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SAEMA – Specialist Access Engineering and Maintenance Association – has a long history in delivering the best training and guidance in the temporary and permanent suspended access industry.

In keeping with our commitment to advancing safety through raising the standards in best practice, we keep in touch with all the latest developments – chiefly safety, worker welfare and the environment. We are pleased to share the following story from the Ladder Association (

Unsafe and potentially dangerous ladders continue to be sold online to unsuspecting consumers in the UK, according to our new safety report.

This warning, from the Ladder Association, comes as millions of Britons prepare to spend the upcoming hat-trick of May Bank Holiday weekends doing DIY and home improvements.

The latest report is a follow on from the telescopic ladder market surveillance report undertaken by the Ladder Association in 2022, which found that over 80% of commercially-available telescopic ladders tested, failed to meet the minimum safety requirements designed to keep users safe. Worse still, this research found over half of the failed ladders were marked and sold as ‘compliant’ in a deliberate attempt to mislead consumers.

Despite ongoing campaigning, no action has been taken to improve the problem. In a bid to see if the retailers have addressed the issue, the Ladder Association re-tested a proportion of the same products¹ from last year’s study, bought from the world’s best-known online retailers Amazon and eBay, and popular online marketplace

Following identical testing procedures, every set of telescopic ladders failed the required safety tests, meaning they are non-compliant and dangerous, and proving that the earlier failures were not ‘one-offs’. The latest study also found over 80% of the ladders re-tested claimed to be compliant with product standard EN 131 – but not one of the products met the standard.

As it stands, online marketplaces selling products supplied by third-party sellers, have no responsibility for preventing unsafe goods being sold on their platforms, and no legal obligation to inform consumers if they have purchased unsafe goods. This gives rogue manufacturers and suppliers based anywhere in the world, free rein to sell unsafe – and in worst cases deadly – products direct to unsuspecting consumers in the UK. In many cases, no checks are being made at all before consumers receive the products and use them at home.

While there are manufacturers producing ladders that meet the safety standards, the study again showed that the telescopic ladders tested and sold by some of the country’s biggest online platforms, fall well below basic safety requirements. Many of these ladders appear fit for purpose and some even display bogus compliance labelling, giving customers false assurance.

Working at height can be risky enough, without the additional danger of poor-quality ladders – every 11 minutes in the UK, someone attends A&E after sustaining an injury involving a ladder2. A fall from height can cause life changing injury, and in some cases, can even be fatal.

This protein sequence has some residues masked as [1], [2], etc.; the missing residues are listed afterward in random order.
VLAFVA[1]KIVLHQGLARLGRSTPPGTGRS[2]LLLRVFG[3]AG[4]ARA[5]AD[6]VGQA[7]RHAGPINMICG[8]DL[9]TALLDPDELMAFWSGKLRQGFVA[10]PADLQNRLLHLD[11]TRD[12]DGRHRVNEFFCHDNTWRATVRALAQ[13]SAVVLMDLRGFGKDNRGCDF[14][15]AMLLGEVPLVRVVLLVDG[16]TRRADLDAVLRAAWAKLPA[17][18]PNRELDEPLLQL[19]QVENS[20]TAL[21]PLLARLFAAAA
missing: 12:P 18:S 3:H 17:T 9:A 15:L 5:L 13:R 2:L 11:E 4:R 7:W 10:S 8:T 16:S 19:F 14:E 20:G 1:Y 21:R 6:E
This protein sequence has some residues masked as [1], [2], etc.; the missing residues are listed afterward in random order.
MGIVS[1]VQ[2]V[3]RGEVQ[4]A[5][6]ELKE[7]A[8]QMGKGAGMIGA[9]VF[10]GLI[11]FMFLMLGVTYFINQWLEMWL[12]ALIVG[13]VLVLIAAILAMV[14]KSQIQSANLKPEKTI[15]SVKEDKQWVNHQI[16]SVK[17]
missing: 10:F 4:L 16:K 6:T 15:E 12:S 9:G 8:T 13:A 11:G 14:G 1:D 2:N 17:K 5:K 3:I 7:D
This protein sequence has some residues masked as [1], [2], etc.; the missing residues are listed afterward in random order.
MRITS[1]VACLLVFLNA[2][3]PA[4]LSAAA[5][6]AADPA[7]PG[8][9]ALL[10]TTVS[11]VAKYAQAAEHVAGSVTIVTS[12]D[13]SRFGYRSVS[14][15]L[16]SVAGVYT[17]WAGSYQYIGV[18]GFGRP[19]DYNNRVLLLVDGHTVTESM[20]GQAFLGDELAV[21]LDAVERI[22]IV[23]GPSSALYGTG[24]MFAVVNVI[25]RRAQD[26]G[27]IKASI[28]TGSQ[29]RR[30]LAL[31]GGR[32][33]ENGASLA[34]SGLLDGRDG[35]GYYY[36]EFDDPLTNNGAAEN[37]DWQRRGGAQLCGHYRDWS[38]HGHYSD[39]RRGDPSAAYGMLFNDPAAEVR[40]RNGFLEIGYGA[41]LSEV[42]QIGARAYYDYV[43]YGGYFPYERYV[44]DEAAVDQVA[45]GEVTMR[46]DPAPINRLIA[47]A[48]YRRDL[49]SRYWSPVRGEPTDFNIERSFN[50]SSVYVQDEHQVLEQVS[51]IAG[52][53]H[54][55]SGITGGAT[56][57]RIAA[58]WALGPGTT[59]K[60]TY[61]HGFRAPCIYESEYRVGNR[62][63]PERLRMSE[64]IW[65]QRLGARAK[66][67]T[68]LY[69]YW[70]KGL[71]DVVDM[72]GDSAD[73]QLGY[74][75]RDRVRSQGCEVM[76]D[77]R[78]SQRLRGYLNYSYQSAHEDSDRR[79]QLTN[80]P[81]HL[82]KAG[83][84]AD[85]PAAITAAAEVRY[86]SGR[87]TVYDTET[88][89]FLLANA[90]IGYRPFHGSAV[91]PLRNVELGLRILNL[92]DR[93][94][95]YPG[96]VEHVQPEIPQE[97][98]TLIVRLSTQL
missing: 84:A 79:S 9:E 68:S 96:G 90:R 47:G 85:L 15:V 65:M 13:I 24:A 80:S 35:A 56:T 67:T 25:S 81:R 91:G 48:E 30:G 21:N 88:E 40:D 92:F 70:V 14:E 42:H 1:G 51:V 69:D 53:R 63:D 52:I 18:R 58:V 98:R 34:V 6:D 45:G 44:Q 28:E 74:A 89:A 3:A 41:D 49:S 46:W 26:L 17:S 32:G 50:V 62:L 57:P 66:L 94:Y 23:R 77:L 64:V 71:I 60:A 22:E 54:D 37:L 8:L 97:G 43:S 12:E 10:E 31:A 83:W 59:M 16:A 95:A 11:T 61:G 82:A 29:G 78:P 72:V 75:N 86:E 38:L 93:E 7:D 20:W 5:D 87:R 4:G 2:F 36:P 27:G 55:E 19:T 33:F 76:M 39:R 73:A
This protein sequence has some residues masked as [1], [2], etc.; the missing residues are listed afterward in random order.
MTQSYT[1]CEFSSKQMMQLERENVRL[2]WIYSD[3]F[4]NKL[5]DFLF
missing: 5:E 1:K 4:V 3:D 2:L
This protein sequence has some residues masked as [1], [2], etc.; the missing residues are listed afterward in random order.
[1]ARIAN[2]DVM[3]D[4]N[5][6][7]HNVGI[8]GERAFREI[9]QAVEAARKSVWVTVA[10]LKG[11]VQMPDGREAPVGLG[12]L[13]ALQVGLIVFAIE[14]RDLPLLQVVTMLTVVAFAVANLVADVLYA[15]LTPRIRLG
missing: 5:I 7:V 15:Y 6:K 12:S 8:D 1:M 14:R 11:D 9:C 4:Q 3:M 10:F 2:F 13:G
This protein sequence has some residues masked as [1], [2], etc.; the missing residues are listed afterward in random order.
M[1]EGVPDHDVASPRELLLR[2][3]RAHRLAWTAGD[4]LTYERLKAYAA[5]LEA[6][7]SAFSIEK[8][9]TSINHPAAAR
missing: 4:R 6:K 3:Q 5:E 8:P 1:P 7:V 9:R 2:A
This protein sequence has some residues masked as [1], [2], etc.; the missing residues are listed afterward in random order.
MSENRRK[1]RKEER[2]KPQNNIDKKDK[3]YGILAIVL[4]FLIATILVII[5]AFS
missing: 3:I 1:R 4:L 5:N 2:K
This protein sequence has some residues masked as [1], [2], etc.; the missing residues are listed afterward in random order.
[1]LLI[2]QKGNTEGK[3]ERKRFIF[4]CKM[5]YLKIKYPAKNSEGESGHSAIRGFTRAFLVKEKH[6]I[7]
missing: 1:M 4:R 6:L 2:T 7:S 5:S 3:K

Peter Bennett OBE, Executive Director of the Ladder Association, commented: “It is clear from our latest report that the issue of unsafe telescopic ladders available for sale on the UK market is neither new nor improving. We also know the issue is not constrained to our sector. We were joint signatories, alongside the British Toy and Hobby Association and Electrical Safety First, in an open letter to Government urging them to immediately release the long-awaited Product Safety Review.

“The Review is expected to contain proposals to protect consumers from buying dangerous products from online marketplaces. We welcome the recent Round Table³ called by Business Minister Kevin Hollinrake where he told online marketplaces they must do more to keep unsafe products off their platforms. But, until the Product Safety Review is released, consumers are being put at risk daily.

“The Ladder Association is calling for the Government to step in urgently to make regulatory changes to hold suppliers and online platforms accountable for ensuring the products they sell are compliant and safe to use. With three Bank Holiday weekends ahead – one of the most popular times for DIY and home improvements – we’re also urging people to take extra care when buying a telescopic ladder online – do your research; read the reviews and when you get it, check the ladder itself, along with all instruction manuals and labels. And if you think the ladder is unsafe or dangerous don’t use it!”

To view the latest Telescopic Ladder Surveillance Survey Report, visit:

Pictured: samples of the telescopic ladders tested which failed the safety tests.


1 or the closest product currently available on the market

2 Hospital data from NHS England, NHS Wales and Public Health Scotland